Early Christian Apologists
Edited By Jakob Engberg, Anders-Christian Jacobsen and Jörg Ulrich
Condemnation, criticism and consternation Contemporary pagan authors‘ assessment of Christians and Christianity
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Condemnation, criticism and consternation
Contemporary pagan1 authors‘ assessment of Christians and Christianity
1. Aim of the article and source material
1.1. Assessment by pagan authors of Christians – correlation with Christian apologetics?
The apologetic works covered by this anthology provide direct access to how Christians in the second century and early third century wanted to present Christianity to the outside world. An analysis of the positions the apologists defend also provides indirect access to the prejudices of the outside world towards Christians and Christianity, and what criticisms were raised.
Naturally there was not always consistency between how the apologists wanted to appear, and how the outside world actually perceived Christians and Christianity – as the very fact that the apologists mount a defence against accusations demonstrates. Furthermore, it is uncertain whether the apologists‘ indirect testimony about the hostility towards Christianity from parts of the outside world provide an accurate picture of this hostility. It was common then (as now) to distort an opponent‘s points of view and motives in order to more easily counter or impugn them. If we only had access to the apologetic works, we would not know whether the apologists had “invented” a given attack in order to make it easier to evangelise and spread their message.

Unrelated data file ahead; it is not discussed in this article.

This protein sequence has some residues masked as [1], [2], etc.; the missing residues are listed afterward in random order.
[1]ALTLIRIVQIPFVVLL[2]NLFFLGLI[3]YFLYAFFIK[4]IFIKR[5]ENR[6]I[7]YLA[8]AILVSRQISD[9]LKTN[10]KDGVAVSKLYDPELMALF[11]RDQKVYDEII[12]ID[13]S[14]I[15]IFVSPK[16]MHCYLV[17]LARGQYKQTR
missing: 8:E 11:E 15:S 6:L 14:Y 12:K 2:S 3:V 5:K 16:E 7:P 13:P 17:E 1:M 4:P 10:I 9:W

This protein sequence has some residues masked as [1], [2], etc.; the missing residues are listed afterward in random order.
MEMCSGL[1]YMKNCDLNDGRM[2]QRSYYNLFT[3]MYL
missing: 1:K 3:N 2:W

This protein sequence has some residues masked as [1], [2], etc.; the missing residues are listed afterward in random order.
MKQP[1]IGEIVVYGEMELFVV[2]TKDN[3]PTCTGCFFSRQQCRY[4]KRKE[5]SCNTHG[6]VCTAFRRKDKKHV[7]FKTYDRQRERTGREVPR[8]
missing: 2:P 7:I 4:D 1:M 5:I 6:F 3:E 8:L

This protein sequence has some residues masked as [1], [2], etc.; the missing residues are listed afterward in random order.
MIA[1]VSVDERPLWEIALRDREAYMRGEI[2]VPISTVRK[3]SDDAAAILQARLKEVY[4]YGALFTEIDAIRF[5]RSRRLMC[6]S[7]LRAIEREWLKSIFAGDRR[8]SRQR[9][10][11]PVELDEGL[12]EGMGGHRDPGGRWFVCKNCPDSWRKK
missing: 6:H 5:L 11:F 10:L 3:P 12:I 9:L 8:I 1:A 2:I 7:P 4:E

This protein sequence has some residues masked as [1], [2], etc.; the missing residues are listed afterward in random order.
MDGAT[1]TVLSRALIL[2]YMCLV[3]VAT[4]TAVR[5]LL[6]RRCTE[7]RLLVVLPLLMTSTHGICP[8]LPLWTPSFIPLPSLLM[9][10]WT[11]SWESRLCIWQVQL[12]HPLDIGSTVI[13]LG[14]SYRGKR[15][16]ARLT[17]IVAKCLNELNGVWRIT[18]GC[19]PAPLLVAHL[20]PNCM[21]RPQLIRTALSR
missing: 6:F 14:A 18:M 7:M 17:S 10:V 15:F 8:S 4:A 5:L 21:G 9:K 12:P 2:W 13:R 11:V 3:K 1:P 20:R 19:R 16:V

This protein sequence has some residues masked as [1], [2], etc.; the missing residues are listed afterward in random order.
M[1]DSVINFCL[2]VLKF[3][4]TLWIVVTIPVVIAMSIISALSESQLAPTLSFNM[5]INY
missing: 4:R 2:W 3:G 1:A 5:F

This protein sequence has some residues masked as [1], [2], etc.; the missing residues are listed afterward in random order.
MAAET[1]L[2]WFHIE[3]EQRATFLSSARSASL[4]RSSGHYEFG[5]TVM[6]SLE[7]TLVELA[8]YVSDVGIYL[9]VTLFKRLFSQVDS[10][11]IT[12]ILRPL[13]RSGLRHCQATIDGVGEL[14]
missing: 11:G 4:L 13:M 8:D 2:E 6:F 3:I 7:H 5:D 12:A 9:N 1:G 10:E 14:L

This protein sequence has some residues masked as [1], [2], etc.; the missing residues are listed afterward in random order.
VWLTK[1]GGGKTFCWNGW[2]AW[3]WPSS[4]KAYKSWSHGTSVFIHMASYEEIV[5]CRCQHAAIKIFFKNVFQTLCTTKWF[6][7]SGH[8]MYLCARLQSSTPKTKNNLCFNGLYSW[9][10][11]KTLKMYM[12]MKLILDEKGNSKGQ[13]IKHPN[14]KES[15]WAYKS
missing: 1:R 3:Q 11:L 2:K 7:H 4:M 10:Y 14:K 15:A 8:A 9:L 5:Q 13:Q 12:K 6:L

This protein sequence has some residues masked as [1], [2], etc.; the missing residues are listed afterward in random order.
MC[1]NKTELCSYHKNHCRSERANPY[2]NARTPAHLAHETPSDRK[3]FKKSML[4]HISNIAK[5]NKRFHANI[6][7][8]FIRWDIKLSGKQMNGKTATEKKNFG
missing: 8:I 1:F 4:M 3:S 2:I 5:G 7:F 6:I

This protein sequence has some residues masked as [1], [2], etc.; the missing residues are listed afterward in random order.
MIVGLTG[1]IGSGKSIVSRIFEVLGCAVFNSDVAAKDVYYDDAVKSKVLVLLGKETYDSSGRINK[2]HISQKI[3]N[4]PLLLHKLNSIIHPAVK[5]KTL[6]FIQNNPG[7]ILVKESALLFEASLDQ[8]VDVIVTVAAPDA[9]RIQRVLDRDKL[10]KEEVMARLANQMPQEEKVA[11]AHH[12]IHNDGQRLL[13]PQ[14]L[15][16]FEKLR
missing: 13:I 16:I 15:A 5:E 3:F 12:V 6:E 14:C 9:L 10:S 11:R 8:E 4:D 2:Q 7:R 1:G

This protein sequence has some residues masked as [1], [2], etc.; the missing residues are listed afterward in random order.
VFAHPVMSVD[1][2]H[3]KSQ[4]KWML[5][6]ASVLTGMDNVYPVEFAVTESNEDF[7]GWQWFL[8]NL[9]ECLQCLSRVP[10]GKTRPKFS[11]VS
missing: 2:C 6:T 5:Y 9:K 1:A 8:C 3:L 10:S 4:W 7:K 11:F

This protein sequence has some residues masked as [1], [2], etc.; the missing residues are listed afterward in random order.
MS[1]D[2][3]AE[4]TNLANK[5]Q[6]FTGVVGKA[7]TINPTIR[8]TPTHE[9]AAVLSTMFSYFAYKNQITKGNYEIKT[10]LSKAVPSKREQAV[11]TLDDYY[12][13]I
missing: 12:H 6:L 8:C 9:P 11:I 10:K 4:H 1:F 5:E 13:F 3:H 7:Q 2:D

However, a number of statements about Christians and Christianity by Pagan authors who were contemporaries of the Christian apologists have survived. The...
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